A British French Foreign Legion Gulf War veteran is battling his diabetes, asthma, arthritis and the risk of another heart attack to take on an epic fundraising challenge to raise awareness of PTSD and CPTSD.
After his service, veteran Allen Stokes was homeless for 18 years and developed complex post-traumatic stress disorder (CPTSD).
The symptoms of CPTSD are similar to PTSD, but may also include difficulty in controlling emotions, feelings of shame and guilt, as well as destructive behaviour such as self-harm and substance abuse.
After Allen was helped to find accommodation, ending his time living on the streets, he decided to cycle around Britain to give back. During his travels, he is visiting war memorials to pay respect to those who made the ultimate sacrifice.
So far during his journey, the veteran has slept under tarpaulins and bivvies in woodlands, in shop doorways, car parks, indoor group member houses, bed and breakfasts, hotel gardens, road laybys and a churchyard.
Speaking with Jim Gellatly, a BFBS the Forces Station broadcaster, the veteran explained what is driving him to not give up.
He said: "Me myself, I did 18 years homeless.
"Can't get no support, my PTSD is untreatable – it's CPTSD I've got.
"I've got childhood issues as well.
"I got myself off the street with a bit of help and this is me giving something back."
Cycling on a bike donated by Halfords, Tiny, as he is affectionately known by his friends and supporters, is circumnavigating the UK to raise money, but that's not all.
He said: "It's a lot about PTSD awareness.
"I've met so many veterans whose lives are in the bottom of a bottle.
"It's just not fair, man."
Allen hopes to raise £40,000 for some smaller, perhaps lesser-known military charities that he knows need financial support.
The charities include the Plymouth Warrior Within Project, Outpost Charity, Woody's Lodge, Newport Veterans Hub and Armed Forces and Veterans Breakfast Clubs.
While cycling, Allen is discovering new charities he wants to support with his fundraising, so it is vital he raises as much money as possible.
The French Foreign Legion veteran started his epic challenge in Plymouth last December and has since visited locations such as Land's End, Holyhead, Snowdon, Ben Nevis, The Orkney Islands and John O'Groats.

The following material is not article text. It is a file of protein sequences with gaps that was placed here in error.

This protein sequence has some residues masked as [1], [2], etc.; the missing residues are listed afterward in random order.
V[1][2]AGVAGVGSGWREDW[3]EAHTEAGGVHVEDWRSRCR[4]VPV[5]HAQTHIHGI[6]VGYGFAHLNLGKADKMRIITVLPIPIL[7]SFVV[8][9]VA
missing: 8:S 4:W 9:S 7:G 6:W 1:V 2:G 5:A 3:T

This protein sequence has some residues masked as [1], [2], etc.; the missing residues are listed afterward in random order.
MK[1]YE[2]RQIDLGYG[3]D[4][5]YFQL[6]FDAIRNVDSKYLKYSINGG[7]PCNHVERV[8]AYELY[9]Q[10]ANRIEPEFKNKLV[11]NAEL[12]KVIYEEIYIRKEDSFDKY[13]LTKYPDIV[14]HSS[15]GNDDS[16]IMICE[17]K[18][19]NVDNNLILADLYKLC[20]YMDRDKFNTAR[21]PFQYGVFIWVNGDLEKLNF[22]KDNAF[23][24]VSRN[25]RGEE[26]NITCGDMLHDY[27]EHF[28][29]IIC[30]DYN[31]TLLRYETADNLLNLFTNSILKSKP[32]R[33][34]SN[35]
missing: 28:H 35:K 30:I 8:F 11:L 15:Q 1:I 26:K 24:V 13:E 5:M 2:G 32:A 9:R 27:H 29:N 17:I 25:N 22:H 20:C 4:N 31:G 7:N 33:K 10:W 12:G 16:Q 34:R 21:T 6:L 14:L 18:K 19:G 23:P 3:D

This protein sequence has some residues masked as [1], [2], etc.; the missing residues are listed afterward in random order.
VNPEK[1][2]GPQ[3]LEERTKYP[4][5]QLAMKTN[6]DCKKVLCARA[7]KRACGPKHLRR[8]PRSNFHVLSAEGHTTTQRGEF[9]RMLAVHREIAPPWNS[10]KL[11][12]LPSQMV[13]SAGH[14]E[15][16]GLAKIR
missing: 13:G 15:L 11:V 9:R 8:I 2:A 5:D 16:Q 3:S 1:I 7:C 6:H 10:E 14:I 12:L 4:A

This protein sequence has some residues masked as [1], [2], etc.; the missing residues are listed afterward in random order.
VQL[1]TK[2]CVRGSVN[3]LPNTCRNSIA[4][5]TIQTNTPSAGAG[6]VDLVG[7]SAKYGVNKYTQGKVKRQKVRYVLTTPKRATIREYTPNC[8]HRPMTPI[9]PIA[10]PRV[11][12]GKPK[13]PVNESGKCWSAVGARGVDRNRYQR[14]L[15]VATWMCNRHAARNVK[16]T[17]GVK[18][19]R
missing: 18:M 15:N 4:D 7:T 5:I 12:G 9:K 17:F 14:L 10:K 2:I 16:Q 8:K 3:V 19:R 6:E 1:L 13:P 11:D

Now in Scotland, Allen is halfway through his challenge. His next target is Hastings and then along the south coast back to Plymouth.
While Allen is raising money for British military charities, he didn't actually serve in Britain's Armed Forces.
The path towards his military career with the French Foreign Legion was forged from Allen's courage in the face of adversity and a determination to serve.
He said: "My dad didn't want me in the British forces, he didn't want me in the forces, full stop.
"Me grandad was Coldstream Guards in World War Two.
"When he came back, he literally ripped his medals off his chest, threw them in the back garden and built a chicken coop over them and my dad was like, that's it, none of my kids are going into the forces and he wouldn't sign the forms when I was 17."
So, while Allen was banned from joining Britain's Armed Forces by his father, the veteran chose a different route.
He said: "I told him I was going hop-picking in France."
Instead, what he really did was join the French Foreign Legion – one of the world's toughest regiments with a reputation for serving in one of the most challenging environments of any military worldwide.
His time with the French Foreign Legion prepared him for the tough physical challenge of his brutal cycling challenge but Allen says, it's the time he spent living on the streets that means camping wherever he finds himself at the end of the day doesn't faze him.
The veteran has been delighted with the support he receives on social media. He keeps his 3,185 Facebook followers regularly updated with photos and videos from his travels.
However, the encouragement he gets while cycling is something else entirely.
He said: "I'm surprised I haven't caused any accidents, the amount of people that are rubbernecking as they go past me.
"When people bib their horn and wave and whatnot, it boosts your morale, it keeps you going.
"If I'm cycling up a hill and I'm struggling and somebody starts bibbing their horn and cheering it gets me up that hill."
But what keeps Allen focused while he cycles up steep hills in the rain all by himself? How is he motivated during the tough times?
He said: "Good old British determination, I suppose.
"And I made a promise when I started this, a mental promise to myself and to every veteran out there that's suffering on the street and whatnot, that I would complete this and I'll do what I can to help them.
"A lot of people comment on my smile."
He added: "Even if I don't want to smile that day and my PTSD is bad, I'll smile, which means they smile back which gives me a real smile then and a boost as well."
Money can be donated to 'Tiny's GB Cycle Ride' by visiting his GoFundMe page.